7. Dear Bill et all,

      Greece just raised 5 billion euros on a 7 year bond at 6% which is over 300 points from the German reference bond. Obviously, the so called “bail out” plan had no impression effect upon the markets. Even markets realize that long term repayment capability is assured from revenue generation that austerity programs and VAT taxes constrain. So austerity and high tax measures have an effect that most fail to realize which is that it raises spreads as default risk probability rises from poor revenue prospects. In this case public debt and budget deficit increase more than otherwise as income declines and interest cost rises!

      Another point is that in a country with low private debt to GNP ratio and high tax evasion, austerity measures have a smaller effect than otherwise, until austerity raises private debt and tax policies reduce tax evasion. In any event raises of private debt will also increase the total debt burden as private debt has a higher cost than public debt. Furthermore, austerity measures reduce imports as is happening in Greece right now at the expense of German exports. It will be a prolonged spiral to crisis which is the only hope for the policies that we both propose!

    8. @Panayotis

      Dear Panayotis. I think you are overestimating the macro-economic thinking capabilities of bond-traders. I’m working with these guys for a long time. And I can assure you they give mostly a shit about macro-economic details and their thinking is very straight forward. It’s: Here we go. We’ve an opportunity to buy for 6% yield for no risk given that at the end of the day the EMU won’t let Greece default. If we continue to raise our concerns we might even get 7%. Wonderful. And most of them have a cozy office in an EU bank, which knows that her government won’t let her go South.

    9. Dear Stephan,

      I am not arguing against the speculator put! I am using an argument regarding a probability of default that the traders and other bankers are using. Their point is that after the clowns of the eurozone enacted such a useless program with many ifs and buts and veto powers fo members and the long term effects of austerity, they have serious doubts that the Germans and others will really bail out Greece. Look what your economists and your media are saying about Greece! If you are a banker/trader how much credibilty do you give to European leaders? Is the recent “show” giving you any confidence? Would they let Greece default? Just listen to what your politicians and your press is saying!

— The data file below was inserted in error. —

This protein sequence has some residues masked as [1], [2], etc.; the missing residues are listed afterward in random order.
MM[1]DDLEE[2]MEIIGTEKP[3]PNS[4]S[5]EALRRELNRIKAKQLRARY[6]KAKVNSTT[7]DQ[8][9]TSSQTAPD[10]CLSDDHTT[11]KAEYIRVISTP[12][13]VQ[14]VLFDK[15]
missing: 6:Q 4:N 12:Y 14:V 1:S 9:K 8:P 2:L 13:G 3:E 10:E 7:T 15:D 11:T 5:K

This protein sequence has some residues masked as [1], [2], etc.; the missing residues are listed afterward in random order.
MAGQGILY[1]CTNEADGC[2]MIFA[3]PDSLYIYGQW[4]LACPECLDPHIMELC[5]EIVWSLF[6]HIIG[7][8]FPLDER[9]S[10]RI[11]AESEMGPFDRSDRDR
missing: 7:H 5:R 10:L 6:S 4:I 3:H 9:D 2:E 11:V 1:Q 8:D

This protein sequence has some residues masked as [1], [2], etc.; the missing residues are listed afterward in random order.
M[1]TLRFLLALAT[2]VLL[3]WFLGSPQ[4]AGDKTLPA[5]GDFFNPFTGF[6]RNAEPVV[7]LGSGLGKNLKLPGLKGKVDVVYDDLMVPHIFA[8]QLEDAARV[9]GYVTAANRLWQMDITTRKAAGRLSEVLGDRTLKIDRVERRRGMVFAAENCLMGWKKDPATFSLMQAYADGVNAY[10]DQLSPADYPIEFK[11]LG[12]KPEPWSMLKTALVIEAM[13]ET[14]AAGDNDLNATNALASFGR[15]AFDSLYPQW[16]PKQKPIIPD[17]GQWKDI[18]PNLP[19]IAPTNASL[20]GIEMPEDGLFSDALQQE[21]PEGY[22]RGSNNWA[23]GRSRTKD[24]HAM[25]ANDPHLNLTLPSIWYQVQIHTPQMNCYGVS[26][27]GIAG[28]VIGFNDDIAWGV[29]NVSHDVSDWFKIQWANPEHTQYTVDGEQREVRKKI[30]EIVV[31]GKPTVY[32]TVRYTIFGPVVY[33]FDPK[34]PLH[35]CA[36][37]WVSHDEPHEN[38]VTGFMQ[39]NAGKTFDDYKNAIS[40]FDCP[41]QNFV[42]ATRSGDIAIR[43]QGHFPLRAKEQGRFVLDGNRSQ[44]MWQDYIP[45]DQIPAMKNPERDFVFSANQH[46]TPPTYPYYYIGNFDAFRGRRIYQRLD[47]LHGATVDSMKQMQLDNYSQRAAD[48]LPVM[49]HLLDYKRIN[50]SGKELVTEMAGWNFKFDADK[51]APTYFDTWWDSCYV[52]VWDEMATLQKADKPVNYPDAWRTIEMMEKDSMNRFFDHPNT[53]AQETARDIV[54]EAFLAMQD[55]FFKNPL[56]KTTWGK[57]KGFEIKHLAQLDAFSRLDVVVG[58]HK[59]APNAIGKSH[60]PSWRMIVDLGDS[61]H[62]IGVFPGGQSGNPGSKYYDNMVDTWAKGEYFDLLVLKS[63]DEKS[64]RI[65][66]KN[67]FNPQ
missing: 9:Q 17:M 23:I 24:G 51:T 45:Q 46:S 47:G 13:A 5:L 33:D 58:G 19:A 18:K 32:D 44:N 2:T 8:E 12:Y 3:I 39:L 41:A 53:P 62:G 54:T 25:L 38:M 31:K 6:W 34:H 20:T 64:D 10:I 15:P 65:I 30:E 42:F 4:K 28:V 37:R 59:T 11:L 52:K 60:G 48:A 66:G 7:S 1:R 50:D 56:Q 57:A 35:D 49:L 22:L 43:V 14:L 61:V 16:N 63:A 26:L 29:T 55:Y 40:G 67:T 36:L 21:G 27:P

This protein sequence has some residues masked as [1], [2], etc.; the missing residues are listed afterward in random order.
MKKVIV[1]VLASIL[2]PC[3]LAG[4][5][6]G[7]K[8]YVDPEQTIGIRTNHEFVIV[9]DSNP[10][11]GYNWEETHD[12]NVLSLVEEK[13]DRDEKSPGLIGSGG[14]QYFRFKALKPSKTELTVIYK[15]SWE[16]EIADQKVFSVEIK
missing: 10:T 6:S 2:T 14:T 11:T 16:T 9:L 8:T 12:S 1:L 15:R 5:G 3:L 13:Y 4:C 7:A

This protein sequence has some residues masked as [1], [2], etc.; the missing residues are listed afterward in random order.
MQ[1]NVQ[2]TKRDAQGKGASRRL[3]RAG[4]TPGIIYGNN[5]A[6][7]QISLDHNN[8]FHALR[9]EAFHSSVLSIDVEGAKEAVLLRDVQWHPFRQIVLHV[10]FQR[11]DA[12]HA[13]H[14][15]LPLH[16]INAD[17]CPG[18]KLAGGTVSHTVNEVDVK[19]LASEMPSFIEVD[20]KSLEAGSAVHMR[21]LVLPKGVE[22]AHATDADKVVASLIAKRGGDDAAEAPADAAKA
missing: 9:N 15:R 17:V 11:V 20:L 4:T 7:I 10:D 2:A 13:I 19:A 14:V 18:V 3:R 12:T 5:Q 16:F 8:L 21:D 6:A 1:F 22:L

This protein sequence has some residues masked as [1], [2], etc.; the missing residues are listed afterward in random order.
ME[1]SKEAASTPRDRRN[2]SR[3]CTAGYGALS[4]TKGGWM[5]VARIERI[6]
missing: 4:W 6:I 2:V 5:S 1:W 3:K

10. bill: “I spend hours doing nothing but reading and tinkering in front of a computer which is wrecking my eyesight.”

      Eyestrain is a real cost of computer use. I have avoided it for many years simply by using large fonts. Sometimes online I have to reduce the font size to use forms or to keep the text on a page, but that entails only a quick adjustment. Switching to what at first seemed ridiculously large fonts has helped me avoid eyestrain. :)

    11. External debt eventually takes on the mode of a Ponzi Scheme. 6% now then 7% etc. The actual interest rate is of no consequence in the short term provided the bond sales continue. It is only when the bond sale fails will default occure. No money in no repayments out.

    12. There is a view around that the Irish will tolerate their declining fortunes because they have typically been impoverished. Any Irish readers are invited to comment on what is going on in social terms as a result of the very harsh austerity program in place there.

      Bill, Ireland’s economy has “fallen of a cliff” and has shrunk by nearly 25% from its peak, the unemployment rate has increased to 13.1%. It would be far higher only for the training courses. In total, the domestic economy fell by 11.3%, the largest-single decrease ever recorded. Emigration has once again returned. Wages are down probably 25%. There is no demand anywhere for anything. Ireland now is running a trade surplus with every other eurozone member, and soon also against every other country China/Japan Switzerland etc. I’d be more worried about Belgium we imported €924.7m and exported €14,644.2m to them.

      From my personal experience, last year a man knocked at the door with his child in the pissing rain and asked for any little money that you could give him and that he has never been in this situation before. Middle class respectively dressed. My brothers friend is an electrician and he got his gas disconnected and is going around the lanes looking for pallets for firewood. His car is sitting out the front of his house on the road with no tax or insurance. And he must have lost a couple of stone because he looks like shit. People aren’t even getting their windows cleaned, my window cleaner is coming around at weekends because people don’t have the money. Its pathetic here.

      I’m not sure we will get social unrest like in Greece. These are the year on year figures

      % change from 2008-2009

      Homicide offences are down 10.1%
      Sexual offences are up 4.1%
      Attempts or threats to murder, assaults, harassments and related offences down 7.9%